Amazon’s Tom Clancy’s Jack Ryan just premiered on August 31, but it’s already the subject of controversy: LGBTQ activists are slamming the new series for including transphobic language in its dialogue in the middle of an epidemic of violence against the trans community.

In the third episode of Season 1, a character asks her coworker how he got a black eye. When he refuses to explain, she jokes, “Did you accidentally pick up another tranny on Fremont Street?”

On August 31, NYC Anti-Violence Project communications director Eliel Cruz uploaded a video clip of the scene to Twitter, noting that the premiere came shortly after two black trans women—Vontashia Bell, 18, and Dejanay Stanton, 24—were murdered in Shreveport, LA, and Chicago, respectively.

“…they use a trans slur,” he wrote. “In 2018. As two trans women were murdered in the last 24 hours.”

“Trans women die from pick up violence,” Cruz added. “This isn’t funny. This is real life.”

Other Twitter users joined the conversation, asking how Jack Ryan writers thought including insensitive and invalidating dialogue during a growing epidemic of violence against trans people was “a fine idea.”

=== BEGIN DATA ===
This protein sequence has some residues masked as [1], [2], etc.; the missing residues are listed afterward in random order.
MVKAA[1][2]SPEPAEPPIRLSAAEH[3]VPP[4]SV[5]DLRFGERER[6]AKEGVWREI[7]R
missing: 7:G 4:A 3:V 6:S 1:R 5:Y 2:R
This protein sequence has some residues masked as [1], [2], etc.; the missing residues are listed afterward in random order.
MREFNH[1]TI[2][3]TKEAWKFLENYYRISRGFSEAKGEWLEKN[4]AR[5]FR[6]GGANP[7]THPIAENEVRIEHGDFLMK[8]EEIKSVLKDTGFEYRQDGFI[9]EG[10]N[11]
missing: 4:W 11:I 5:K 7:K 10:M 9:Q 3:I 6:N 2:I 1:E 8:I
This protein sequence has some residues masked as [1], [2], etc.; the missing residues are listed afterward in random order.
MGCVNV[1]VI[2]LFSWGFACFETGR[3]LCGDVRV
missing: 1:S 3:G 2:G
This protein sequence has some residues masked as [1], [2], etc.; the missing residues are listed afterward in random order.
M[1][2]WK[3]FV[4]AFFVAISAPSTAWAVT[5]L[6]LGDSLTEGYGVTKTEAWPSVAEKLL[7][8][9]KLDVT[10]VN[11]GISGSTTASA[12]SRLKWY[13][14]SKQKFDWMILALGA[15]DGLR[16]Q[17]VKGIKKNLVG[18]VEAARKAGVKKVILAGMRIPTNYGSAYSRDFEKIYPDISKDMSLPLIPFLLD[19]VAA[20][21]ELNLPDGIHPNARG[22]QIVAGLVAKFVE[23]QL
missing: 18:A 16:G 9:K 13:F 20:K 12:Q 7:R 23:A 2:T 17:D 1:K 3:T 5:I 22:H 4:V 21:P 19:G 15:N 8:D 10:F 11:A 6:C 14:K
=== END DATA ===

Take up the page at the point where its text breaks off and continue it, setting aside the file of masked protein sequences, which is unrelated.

Amazon has yet to release a statement addressing the use of the slur.

In the wake of Bell’s murder late last week, Louisiana Trans Advocates released a statement calling for justice and condemning the use of “dehumanizing language” against trans people.

“Vontashia Bell must not die in vain,” the statement read in part. “Her murder is a reminder of the current climate and national discourse on trans issues. Dehumanizing language and actions lower the barriers to this kind of senseless violence. Shreveport and Louisiana leaders must speak out against these killings, against the ongoing, systemic devaluation of trans people that pervades our media and politics, and against the institutional racism that places almost all of this burden on trans women of color.”

New York-based writer, editor, and bisexual babe. Enjoys tattoos, iced Americanos, and dismantling the patriarchy.